We spoke only once. A bunch of us kids had ventured down the alley where she was sitting on the porch. I remember the house being painted green – jail-house green I would think as, years later, I patrolled past the old neighborhood and that house – that was the reminder of my shame.   

My parents work and I can’t leave the house”, she told us. “Both parents?” I asked.  “Yes, both”.  I had never heard of both parents working before. My dad worked two jobs, but my mother was always home.  The same with almost all of the other kids, too. This was odd, I thought. But, not as odd as the way she spoke. There was something different in the way she said her words. She certainly wasn’t Irish, or French or Italian or Hungarian or Puerto Rican.  I knew those accents.  “Where are you from”, I asked. “Russia”, she answered.

If she had suddenly struck me with a baseball bat her answer could not have shocked or frightened me more.  Russians were bad, I knew. We had drills in school preparing for the Russians to attack us with bombs. The government said they were bad.  They killed people and starved them and didn’t believe in God. They were spies. And my eldest brother was at that very moment stationed in Germany protecting us from…The Russians.  And they thought differently than we did.  And, and…

Surely there must be a better way

“You’re a Commie”, I blurted. “No”, she said, “We got out”. It didn’t matter. She was a Russian. A spy. I just knew it. We all ran. And left that little girl sitting alone on those green steps of her new home, in the land of The Free.  In today’s parlance, she was Cancelled.

Her name was, I think, Christine. Or, perhaps, Kristina. She was, after all, A Russian. If I could only do it all over. But, I can’t. And, the thing is, despite my fear, my sheer ignorance – I knew better. And that is the cause of the shame that still, to this day, haunts me. I knew better.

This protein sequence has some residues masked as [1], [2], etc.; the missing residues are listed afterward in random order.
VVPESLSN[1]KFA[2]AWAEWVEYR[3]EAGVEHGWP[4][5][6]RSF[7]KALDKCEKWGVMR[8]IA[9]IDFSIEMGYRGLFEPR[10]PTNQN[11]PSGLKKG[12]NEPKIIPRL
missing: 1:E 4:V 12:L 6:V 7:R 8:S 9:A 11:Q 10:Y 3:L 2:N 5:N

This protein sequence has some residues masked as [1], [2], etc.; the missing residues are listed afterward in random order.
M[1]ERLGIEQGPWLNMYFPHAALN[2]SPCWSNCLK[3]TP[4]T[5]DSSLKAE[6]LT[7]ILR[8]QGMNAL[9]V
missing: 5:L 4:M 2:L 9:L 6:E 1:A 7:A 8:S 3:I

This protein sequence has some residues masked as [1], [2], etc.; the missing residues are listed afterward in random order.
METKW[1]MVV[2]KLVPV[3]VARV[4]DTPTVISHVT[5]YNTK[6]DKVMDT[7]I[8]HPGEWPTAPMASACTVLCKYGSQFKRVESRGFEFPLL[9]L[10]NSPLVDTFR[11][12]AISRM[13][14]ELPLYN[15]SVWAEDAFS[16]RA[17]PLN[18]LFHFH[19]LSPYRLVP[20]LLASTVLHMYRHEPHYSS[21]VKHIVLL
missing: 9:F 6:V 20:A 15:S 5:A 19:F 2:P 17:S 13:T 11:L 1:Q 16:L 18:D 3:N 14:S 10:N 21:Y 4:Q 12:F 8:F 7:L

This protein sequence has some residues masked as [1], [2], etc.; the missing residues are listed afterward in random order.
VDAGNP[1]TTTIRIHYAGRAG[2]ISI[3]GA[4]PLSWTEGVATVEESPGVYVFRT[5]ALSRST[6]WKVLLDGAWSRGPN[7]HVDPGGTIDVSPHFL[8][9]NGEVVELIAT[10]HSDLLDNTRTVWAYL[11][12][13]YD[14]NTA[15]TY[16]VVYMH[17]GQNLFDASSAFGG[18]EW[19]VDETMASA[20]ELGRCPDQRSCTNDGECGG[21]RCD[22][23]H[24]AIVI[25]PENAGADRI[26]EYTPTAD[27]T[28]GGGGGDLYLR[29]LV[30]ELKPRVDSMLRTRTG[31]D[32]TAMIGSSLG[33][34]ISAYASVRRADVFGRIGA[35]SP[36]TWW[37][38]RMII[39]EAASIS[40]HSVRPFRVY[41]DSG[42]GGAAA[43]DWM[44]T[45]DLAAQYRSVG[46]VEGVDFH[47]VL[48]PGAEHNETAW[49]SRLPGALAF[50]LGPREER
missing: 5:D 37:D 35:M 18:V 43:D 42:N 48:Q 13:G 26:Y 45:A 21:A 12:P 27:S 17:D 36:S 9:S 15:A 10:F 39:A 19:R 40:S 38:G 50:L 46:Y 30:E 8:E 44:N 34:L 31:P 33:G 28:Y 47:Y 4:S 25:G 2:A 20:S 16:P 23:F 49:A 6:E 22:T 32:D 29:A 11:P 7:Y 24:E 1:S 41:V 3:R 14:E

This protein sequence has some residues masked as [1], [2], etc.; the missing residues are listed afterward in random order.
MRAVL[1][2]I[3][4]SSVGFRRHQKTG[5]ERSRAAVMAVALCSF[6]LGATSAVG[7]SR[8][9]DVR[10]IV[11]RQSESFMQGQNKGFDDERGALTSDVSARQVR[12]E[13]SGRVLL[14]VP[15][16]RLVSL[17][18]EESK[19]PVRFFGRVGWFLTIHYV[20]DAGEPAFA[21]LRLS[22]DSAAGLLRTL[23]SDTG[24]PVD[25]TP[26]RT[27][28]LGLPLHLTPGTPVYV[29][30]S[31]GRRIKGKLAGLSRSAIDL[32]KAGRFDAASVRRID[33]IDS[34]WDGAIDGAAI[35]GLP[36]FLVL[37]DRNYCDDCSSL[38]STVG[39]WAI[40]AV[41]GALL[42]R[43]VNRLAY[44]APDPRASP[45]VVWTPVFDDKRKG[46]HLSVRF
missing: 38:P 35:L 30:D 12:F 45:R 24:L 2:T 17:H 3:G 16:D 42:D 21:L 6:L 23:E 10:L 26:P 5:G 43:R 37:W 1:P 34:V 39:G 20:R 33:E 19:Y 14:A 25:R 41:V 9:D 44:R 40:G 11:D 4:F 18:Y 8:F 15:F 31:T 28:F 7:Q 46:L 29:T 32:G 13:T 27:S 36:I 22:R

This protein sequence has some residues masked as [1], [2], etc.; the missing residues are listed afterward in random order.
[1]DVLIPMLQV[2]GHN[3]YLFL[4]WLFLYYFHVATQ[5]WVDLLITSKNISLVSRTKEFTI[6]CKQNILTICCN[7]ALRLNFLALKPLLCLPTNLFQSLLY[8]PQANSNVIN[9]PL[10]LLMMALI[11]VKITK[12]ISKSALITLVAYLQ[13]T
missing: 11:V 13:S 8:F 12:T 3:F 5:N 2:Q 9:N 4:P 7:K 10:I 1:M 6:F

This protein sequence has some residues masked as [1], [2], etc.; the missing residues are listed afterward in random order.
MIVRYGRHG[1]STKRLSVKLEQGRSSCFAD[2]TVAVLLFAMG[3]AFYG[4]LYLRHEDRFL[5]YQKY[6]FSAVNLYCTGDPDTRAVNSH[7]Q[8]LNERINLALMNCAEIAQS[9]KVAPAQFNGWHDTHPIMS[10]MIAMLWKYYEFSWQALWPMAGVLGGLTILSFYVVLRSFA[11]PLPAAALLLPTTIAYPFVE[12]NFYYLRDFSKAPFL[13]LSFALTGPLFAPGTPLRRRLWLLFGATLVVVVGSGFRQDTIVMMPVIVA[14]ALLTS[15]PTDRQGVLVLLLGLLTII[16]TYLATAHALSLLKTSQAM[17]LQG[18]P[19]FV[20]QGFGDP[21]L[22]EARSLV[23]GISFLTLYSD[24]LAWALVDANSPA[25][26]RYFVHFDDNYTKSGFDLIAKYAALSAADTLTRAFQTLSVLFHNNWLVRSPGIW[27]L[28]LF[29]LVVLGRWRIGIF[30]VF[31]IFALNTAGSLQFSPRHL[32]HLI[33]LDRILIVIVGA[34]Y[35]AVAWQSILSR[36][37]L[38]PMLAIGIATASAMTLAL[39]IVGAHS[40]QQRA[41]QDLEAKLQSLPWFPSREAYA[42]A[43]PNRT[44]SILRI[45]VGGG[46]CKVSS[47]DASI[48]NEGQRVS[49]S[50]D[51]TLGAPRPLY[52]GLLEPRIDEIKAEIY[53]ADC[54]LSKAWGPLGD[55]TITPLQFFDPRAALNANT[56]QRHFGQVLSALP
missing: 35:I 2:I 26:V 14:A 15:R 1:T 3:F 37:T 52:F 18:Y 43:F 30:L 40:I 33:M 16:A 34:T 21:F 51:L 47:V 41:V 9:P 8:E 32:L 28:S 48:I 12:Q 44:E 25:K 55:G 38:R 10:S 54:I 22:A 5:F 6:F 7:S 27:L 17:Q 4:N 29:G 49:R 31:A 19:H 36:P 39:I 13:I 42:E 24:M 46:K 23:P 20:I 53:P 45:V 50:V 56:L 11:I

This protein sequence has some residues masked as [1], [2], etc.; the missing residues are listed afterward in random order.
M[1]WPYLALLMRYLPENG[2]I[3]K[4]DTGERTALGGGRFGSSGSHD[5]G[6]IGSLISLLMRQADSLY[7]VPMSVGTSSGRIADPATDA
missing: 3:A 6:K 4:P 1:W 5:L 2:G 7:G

If thoughts could fly through the air, mine would somehow reach Kristina and she would know that I was and still am, sorry.

And, if thoughts could fly through the air, I would send them out to anyone thinking of acting as foolishly and hurtfully as did I those many years ago. Be Kind.  The memory of our actions and of those we Cancel or Dox today may haunt us for a long time to come.   

Holy Week

Madrid Balconies

From unspeakable sorrow can come beauty.

In April, 2006, I flew to Madrid, Spain to be with my son and daughter-in-law following the still–born death of their daughter, my first grandchild. It was Holy Week.

There are some sorrows that only can be described as profound; ones that leave you speechless and empty.  Or, sometimes, in rage. This death, this loss of a purely innocent life, was such a sorrow. In the midst of this ancient city, I asked God to be with me, to help me understand and to save me from bitterness.

As Good Friday night fell, I walked through the narrow, darkened streets from my son’s apartment back to my hotel. Through the Plaza Mejor and down the winding Calle de Atocha, I suddenly found myself within a mass of people. Everyone was emptying the narrow street and moving onto the sidewalk. I had no choice but to move with them until I was able to find a small spot just across the street from Parroquia de Santa Cruz, the Church of the Holy Cross. The street outside of the church was filled with a formation of white robed, black-hooded figures carrying lit torches. I had never seen anything like this, but being American it conjured up unsettling images; I truly did not know what to expect.

Holy Week Procession, Church of Santa Cruz, Madrid

Suddenly, the church doors opened. Another robed, hooded figure, carrying a large staff, appeared in the church doorway. He banged his staff on the steps and the robed column in the street came to attention. Another tap of his staff and he and the procession behind him started to move from the church toward the street below. This group was similarly robed and hooded and was carrying a platform supported by long poles. Atop this platform was a statue, but, because of the darkness, I could not determine of whom. The procession came to a halt in the street and the platform was lowered. After a few minutes and some prayers (spoken in Spanish, of course) the leader tapped the staff once. The figures lifted the platform to waist height. Another tap and the platform went to shoulder height. No other sound could be heard along the entire street. Two taps more and the procession started toward Plaza Mejor. Of the statue, all I could determine was that it was clad in black.